(c) Disposition proceeds—(1) Definition. Disposition proceeds are any amounts (including property, such as an agreement to provide services) derived from the sale, exchange, or other disposition (disposition) of property (other than investments) financed with the proceeds of an issue.
(2) Allocating disposition proceeds to an issue. In general, if the requirements of paragraph (a) of this section are met, after the date of the disposition, the proceeds of the issue allocable to the transferred property are treated as financing the disposition proceeds rather than the transferred property. If a disposition is made pursuant to an installment sale, the proceeds of the issue continue to be allocated to the transferred property. If an issue does not meet the requirements for remedial action in paragraph (a) of this section or the issuer does not take an appropriate remedial action, the proceeds of the issue are allocable to either the transferred property or the disposition proceeds, whichever allocation produces the greater amount of private business use and private security or payments.
(3) Allocating disposition proceeds to different sources of funding. If property has been financed by different sources of funding, for purposes of this section, the disposition proceeds from that property are first allocated to the outstanding bonds that financed that property in proportion to the principal amounts of those outstanding bonds. In no event may disposition proceeds be allocated to bonds that are no longer outstanding or to a source of funding not derived from a borrowing (such as revenues of the issuer) if the disposition proceeds are not greater than the total principal amounts of the outstanding bonds that are allocable to that property. For purposes of this paragraph (c)(3), principal amount has the same meaning as in § 1.148–9(b)(2) and outstanding bonds do not include advance refunded bonds.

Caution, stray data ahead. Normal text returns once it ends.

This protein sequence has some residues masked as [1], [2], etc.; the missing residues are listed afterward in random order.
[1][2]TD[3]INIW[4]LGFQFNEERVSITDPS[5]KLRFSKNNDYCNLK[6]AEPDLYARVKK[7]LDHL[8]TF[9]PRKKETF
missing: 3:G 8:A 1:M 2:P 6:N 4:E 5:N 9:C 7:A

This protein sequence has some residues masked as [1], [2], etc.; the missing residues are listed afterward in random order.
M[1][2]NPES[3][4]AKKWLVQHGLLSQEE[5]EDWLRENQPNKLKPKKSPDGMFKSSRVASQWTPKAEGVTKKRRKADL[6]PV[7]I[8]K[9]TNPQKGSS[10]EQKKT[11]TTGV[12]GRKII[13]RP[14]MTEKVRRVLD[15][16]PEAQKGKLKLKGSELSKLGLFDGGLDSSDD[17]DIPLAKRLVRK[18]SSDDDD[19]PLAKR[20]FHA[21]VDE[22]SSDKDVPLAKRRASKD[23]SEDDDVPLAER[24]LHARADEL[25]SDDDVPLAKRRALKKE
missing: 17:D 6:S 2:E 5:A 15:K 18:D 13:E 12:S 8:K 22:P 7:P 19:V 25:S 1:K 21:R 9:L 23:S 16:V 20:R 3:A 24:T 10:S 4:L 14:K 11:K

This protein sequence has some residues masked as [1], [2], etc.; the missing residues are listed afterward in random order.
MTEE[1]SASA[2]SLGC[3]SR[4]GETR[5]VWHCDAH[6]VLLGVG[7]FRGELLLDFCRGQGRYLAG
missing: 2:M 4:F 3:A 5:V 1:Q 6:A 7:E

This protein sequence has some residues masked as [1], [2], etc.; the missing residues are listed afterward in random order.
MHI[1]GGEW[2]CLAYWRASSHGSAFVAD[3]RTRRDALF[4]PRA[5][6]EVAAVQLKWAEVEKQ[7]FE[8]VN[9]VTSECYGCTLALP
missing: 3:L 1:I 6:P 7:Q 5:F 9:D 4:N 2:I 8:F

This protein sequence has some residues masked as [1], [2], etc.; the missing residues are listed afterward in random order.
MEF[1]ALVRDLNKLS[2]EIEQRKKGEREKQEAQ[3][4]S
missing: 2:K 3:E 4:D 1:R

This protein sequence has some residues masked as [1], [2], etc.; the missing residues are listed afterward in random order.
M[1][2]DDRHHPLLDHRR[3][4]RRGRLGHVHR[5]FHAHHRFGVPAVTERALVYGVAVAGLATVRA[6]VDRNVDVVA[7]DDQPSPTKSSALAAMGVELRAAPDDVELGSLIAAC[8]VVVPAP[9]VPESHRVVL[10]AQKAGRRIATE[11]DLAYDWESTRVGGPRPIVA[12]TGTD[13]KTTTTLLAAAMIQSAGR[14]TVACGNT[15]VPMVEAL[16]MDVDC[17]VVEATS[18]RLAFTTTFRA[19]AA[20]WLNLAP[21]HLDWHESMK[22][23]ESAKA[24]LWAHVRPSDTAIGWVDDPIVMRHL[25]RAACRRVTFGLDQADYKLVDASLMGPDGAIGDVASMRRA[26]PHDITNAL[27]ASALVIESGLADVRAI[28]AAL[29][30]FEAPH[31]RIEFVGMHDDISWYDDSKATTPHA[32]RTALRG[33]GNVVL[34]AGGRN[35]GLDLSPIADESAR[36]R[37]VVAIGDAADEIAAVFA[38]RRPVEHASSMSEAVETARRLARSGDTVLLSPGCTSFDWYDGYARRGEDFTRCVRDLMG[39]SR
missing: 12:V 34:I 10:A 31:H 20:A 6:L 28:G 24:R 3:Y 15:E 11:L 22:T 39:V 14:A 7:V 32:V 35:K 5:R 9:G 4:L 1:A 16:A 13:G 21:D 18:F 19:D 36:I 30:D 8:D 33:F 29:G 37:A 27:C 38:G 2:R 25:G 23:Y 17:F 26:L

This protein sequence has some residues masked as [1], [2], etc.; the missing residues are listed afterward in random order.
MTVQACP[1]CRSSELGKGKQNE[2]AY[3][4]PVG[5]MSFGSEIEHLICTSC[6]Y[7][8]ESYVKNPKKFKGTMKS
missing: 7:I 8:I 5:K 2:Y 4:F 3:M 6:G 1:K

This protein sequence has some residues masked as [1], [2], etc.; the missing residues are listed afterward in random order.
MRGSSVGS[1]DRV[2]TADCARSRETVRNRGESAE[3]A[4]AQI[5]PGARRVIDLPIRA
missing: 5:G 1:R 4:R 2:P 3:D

(d) Redemption or defeasance of nonqualified bonds—(1) In general. The requirements of this paragraph (d) are met if all of the nonqualified bonds of the issue are redeemed. Proceeds of tax-exempt bonds must not be used for this purpose, unless the tax-exempt bonds are qualified bonds, taking into account the purchaser's use of the facility. Except as provided in paragraph (d)(3) of this section, if the bonds are not redeemed within 90 days of the date of the deliberate action, a defeasance escrow must be established for those bonds within 90 days of the deliberate action.
(2) Special rule for dispositions for cash. If the consideration for the disposition of financed property is exclusively cash, the requirements of this paragraph (d) are met if the disposition proceeds are used to redeem a pro rata portion of the nonqualified bonds at the earliest call date after the deliberate action. If the bonds are not redeemed within 90 days of the date of the deliberate action, the disposition proceeds must be used to establish a defeasance escrow for those bonds within 90 days of the deliberate action.